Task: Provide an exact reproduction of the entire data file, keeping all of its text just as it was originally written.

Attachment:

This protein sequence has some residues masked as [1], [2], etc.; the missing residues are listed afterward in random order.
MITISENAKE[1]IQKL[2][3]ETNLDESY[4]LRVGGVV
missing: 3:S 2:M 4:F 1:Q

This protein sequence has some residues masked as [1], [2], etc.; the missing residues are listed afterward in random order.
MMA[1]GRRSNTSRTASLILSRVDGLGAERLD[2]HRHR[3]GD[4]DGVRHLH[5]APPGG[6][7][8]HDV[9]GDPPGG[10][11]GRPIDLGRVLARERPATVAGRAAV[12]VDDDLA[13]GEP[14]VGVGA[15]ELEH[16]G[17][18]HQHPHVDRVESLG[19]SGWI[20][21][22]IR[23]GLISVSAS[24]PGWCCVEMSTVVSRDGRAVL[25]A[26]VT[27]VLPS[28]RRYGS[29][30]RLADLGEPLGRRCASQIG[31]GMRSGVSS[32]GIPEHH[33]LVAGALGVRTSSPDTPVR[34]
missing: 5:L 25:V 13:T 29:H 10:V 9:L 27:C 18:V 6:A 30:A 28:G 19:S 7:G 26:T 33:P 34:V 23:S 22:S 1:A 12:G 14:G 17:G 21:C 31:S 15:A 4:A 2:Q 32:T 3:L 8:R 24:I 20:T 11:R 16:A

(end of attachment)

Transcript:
This protein sequence has some residues masked as [1], [2], etc.; the missing residues are listed afterward in random order.
MITISENAKE[1]IQKL[2][3]ETNLDESY[4]LRVGGVV
missing: 3:S 2:M 4:F 1:Q

This protein sequence has some residues masked as [1], [2], etc.; the missing residues are listed afterward in random order.
MMA[1]GRRSNTSRTASLILSRVDGLGAERLD[2]HRHR[3]GD[4]DGVRHLH[5]APPGG[6][7][8]HDV[9]GDPPGG[10][11]GRPIDLGRVLARERPATVAGRAAV[12]VDDDLA[13]GEP[14]VGVGA[15]ELEH[16]G[17][18]HQHPHVDRVESLG[19]SGWI[20][21][22]IR[23]GLISVSAS[24]PGWCCVEMSTVVSRDGRAVL[25]A[26]VT[27]VLPS[28]RRYGS[29][30]RLADLGEPLGRRCASQIG[31]GMRSGVSS[32]GIPEHH[33]LVAGALGVRTSSPDTPVR[34]
missing: 5:L 25:V 13:T 29:H 10:V 9:L 27:C 18:V 6:A 30:A 28:G 19:S 7:G 26:T 33:P 34:V 23:S 22:S 1:A 12:G 14:G 17:G 21:C 31:S 15:A 4:A 2:Q 32:T 3:L 8:R 24:I 20:T 11:R 16:A